Sikh ire can singe Congress in Delhi

Published: 06th May 2013 08:35 AM  |   Last Updated: 06th May 2013 08:35 AM   |  A+A-

A new political force has emerged in the capital. United by the rage against the ruling party, Delhi’s Sikhs have cornered the Congress with its back to the wall.

The acquittal of 1984 Sikh riots accused Sajjan Kumar, the government’s failure to secure the relapse of Sarabjit Singh, and the upholding of the death sentence of Delhi bomb blast accused Devinderpal Singh Bhullar have inflamed Sikh sentiments.  All these factors ignited vehement protests and near-riot situations in many parts of Delhi. Sikhs protesting Sajjan’s exoneration besieged the Prime Minister’s office on Race Course Road and UPA chairperson Sonia Gandhi’s home.

Leaders of the Shiromani Akali Dal-Badal (SAD, which made a spectacular entry into the Delhi’s factitious political scene in January by winning the Delhi Sikh Gurdwara Management Committee (DSGMC) elections, led the protestors. The SAD defeated the Congress-backed Shiromani Akali Dal (Delhi). The DSGMC is the second most powerful Sikh body in the country after Amritsar’s Akal Takth. Despite the last minute attempts on part of the UPA government headed by Manmohan Singh-a Sikh himself-to mollify the Sikh sentiment on Sarabjeet’s murder in Lahore, its political implications found reverberations in Delhi.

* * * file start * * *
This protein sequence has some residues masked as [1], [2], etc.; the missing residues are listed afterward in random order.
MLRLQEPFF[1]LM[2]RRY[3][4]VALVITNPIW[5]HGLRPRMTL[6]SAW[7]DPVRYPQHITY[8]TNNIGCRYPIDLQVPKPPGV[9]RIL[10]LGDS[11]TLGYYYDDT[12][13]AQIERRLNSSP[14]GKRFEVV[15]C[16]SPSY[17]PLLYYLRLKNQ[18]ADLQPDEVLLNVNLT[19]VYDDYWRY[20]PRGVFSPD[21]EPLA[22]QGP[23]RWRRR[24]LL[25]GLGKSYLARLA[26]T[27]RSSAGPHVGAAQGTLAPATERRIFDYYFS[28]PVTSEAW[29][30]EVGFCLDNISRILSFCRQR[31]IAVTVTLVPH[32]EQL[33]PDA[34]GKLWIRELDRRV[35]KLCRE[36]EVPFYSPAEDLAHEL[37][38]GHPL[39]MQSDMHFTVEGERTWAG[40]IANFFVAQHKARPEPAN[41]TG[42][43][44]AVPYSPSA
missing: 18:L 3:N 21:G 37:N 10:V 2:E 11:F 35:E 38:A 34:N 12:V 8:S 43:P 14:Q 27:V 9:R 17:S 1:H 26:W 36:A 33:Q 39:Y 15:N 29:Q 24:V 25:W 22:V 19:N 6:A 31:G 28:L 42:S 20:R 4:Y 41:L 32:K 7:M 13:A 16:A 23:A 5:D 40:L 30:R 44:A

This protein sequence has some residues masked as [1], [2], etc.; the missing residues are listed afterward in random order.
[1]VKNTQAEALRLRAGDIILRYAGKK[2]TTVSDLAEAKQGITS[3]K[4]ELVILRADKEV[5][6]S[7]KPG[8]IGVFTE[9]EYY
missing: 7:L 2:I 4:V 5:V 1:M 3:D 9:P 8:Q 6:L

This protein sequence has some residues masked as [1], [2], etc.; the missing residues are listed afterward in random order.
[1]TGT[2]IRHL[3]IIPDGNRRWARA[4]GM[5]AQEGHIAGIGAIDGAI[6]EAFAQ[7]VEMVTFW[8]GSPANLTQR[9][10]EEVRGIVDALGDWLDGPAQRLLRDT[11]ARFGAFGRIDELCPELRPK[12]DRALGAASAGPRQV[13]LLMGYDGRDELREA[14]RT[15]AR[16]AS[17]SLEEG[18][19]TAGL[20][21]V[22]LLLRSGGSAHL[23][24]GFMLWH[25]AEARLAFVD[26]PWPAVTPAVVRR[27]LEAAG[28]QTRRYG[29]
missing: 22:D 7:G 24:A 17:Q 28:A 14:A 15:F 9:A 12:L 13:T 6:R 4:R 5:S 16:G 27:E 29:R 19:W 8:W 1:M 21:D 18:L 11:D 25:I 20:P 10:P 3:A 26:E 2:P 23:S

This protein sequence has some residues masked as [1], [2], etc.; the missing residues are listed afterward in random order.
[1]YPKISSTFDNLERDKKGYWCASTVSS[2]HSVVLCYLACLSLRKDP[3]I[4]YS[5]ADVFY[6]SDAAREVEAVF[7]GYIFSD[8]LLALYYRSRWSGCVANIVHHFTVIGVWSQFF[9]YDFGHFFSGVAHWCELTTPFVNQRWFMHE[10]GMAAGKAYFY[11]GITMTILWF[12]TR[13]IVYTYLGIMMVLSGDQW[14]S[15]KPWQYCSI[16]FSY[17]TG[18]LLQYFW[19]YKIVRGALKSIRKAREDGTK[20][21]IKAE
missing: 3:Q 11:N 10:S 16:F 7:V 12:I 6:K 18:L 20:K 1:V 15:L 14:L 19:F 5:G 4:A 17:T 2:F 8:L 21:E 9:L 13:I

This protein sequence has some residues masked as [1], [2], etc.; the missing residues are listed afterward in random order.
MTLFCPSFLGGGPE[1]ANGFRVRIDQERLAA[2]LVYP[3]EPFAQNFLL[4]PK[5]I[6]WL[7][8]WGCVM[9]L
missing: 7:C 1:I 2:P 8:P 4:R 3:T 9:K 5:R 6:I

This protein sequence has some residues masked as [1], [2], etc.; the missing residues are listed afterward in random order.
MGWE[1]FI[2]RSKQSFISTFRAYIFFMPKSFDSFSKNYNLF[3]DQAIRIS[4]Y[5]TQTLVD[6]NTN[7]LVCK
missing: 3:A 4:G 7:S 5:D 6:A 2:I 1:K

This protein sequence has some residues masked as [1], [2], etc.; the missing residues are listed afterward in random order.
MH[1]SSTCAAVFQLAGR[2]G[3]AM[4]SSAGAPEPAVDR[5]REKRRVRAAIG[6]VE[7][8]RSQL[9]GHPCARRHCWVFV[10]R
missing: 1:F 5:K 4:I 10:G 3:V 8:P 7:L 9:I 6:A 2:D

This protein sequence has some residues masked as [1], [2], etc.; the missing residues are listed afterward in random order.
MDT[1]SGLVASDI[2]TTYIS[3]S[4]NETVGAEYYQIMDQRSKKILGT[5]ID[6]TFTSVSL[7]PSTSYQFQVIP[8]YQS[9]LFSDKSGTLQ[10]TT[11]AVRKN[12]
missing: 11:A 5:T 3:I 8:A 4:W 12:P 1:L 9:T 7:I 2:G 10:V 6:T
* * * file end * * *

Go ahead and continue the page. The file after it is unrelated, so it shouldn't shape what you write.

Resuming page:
Bhullar’s sentencing brought out further ire, with Sikhs submitting a signature campaign to the President. It spurred protests by Sikhs across the globe: a fact that has further emboldened Sikhs in the capital. Meanwhile, the BJP, the SAD ally in Punjab, is cashing in on Sikh anger against the Congress.

Before Delhi goes to the polls, Sikh politicians foresee such an alliance happening. The SAD (B)’s  Delhi unit chief Manjeet Singh says, “The BJP knows the strength that SAD (B) has gained in the DSGMC elections.  They need to give us an appropriate share in the Vidhan Sabha seats.” Four weeks before the elections were due, SAD chief and Punjab chief minister Prakash Singh Badal and deputy chief minister of Punjab, Sukhbir Singh Badal, set up camp in Delhi accompanied by key strategist Bikram Singh Majithia along with dozens of party MLAs. Sukhbir and his wife, Harsimrat Kaur Badal, MP, campaigned in Sikh dominated areas of Delhi.


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